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Neon Tommy - Annenberg digital news

USC Students Decry Racial Profiling By Authorities

Paresh Dave, Jeremy Fuster |
May 6, 2013 | 1:14 p.m. PDT


Makiah Green tears up during a sit-in to protest the LAPD's response to shut down a predominately black party. (Aaron Liu/ Neon Tommy)
Makiah Green tears up during a sit-in to protest the LAPD's response to shut down a predominately black party. (Aaron Liu/ Neon Tommy)

Roused by what they said was an excessive police reaction to a loud student party, about 80 USC students gathered around Tommy Trojan on Monday to discuss race and tell their stories of racial profiling by the Los Angeles Police Department as well as USC security officers. Students also shared tales of discrimination by USC administrators, faculty and fellow students.

This discussion was prompted by the early Saturday morning arrest of six USC students after more than six dozen police officers were called in to shut down a house party on West 23rd and Hoover Street, just south of the I-10 Freeway. 

Five students were charged with misdemeanors. Police accused them of throwing beer bottles at officers.

Several professors, T.A.'s and parents attended the sit-in,and participants were repeatedly encouraged to take photos and share them on social media platforms with the hashtag, #USChangeMovement.

Students at the sit-in were encouraged to contact USC President C.L. Max Nikias and demand a response to this issue multiple times throughout the demonstration.

Sit-in participants also discussed other issues on campus, such as sexual violence, homophobia and a student government that lacks in advocating for its student body.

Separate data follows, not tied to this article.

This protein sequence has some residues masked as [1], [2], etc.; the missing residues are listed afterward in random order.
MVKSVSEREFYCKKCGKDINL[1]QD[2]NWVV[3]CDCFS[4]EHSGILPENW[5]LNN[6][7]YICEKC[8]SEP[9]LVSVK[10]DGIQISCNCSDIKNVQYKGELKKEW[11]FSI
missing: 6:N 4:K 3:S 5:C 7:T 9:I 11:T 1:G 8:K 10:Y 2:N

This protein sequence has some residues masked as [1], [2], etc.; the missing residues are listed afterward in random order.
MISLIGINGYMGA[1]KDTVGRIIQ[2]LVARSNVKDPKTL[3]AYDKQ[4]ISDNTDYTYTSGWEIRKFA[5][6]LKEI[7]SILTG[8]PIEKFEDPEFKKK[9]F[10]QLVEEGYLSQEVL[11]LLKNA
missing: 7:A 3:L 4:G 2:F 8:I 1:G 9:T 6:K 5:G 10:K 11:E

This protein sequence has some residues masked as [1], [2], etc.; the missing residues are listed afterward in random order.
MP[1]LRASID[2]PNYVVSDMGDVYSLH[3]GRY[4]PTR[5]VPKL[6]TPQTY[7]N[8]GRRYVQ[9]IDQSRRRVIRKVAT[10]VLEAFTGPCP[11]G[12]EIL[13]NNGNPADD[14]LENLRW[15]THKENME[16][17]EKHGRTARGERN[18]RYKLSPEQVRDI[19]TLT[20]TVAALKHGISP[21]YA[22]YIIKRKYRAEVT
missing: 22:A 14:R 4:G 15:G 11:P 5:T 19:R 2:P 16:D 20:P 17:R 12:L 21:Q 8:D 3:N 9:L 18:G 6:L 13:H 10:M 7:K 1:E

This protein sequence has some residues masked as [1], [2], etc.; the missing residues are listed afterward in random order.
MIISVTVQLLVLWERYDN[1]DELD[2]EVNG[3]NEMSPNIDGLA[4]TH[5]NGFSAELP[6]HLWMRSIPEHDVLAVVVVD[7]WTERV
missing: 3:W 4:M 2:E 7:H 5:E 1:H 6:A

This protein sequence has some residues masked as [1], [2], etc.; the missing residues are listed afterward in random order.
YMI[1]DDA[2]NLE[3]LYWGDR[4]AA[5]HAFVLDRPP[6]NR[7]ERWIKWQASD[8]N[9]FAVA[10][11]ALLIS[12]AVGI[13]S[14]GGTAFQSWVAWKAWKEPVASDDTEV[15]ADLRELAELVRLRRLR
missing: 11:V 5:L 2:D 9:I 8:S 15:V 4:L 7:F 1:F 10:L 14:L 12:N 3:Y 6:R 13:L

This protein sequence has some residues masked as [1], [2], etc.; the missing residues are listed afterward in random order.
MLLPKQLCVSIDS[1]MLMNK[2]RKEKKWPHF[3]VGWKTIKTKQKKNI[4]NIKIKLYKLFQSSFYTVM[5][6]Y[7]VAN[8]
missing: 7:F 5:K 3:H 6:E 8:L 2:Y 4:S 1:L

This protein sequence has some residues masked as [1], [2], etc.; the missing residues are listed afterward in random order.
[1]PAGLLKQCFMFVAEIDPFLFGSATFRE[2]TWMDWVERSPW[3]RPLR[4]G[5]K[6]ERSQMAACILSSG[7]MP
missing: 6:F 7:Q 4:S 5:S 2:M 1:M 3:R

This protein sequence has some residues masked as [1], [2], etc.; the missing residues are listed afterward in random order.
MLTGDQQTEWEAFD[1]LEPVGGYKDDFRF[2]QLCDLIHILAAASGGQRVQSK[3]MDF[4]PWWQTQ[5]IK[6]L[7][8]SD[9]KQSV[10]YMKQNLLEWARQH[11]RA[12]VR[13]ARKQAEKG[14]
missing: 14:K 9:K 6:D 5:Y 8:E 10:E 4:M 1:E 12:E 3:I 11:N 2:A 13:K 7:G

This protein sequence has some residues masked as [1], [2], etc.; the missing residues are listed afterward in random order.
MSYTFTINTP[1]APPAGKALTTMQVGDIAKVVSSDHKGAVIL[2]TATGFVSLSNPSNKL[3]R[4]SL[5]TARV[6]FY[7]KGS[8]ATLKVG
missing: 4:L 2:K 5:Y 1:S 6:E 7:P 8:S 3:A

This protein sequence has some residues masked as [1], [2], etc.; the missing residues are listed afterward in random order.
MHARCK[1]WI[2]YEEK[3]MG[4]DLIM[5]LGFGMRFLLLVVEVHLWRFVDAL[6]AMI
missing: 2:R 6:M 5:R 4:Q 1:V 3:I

USC senior Nate Howard faces a stiffer penalty for being the host. He's charged with a noise violation, police said. At a noon time gathering at USC's central plaza, the students rallied to draw attention to the incident and what they said was racial profiling. A party across the street, hosted by white students, was not shut down.

(Jeremy Fuster/Neon Tommy)
(Jeremy Fuster/Neon Tommy)

“Our party was predominately Caucasian students and their party was predominately black students, and basically, DPS and LAPD didn’t stop our party at all. They had no problem with us; they didn’t shut us down,” Sarah Tither-Kaplan, who attended the party, told CBS News.

A USC administrator acknowledged the students in a statement Monday.

"We understand their concern and are working closely with them, and commit ourselves to doing all we can to ensure respectful treatment of students at peaceful social gatherings," said Michael Jackson, vice president of Student Affairs. 

The chief of campus police, John Thomas, said the L.A. Police Department had begun an investigation.

"We hope the investigation will address our concerns and those of students involved," Thomas said. "We are in constant communication with senior officers at the LAPD as they discuss solutions to ensure that the response of LAPD to complaints about student parties is properly calibrated." 

Several L.A. Police officials watched the demonstration from afar Monday as the protest closed with chants of "We are SC."



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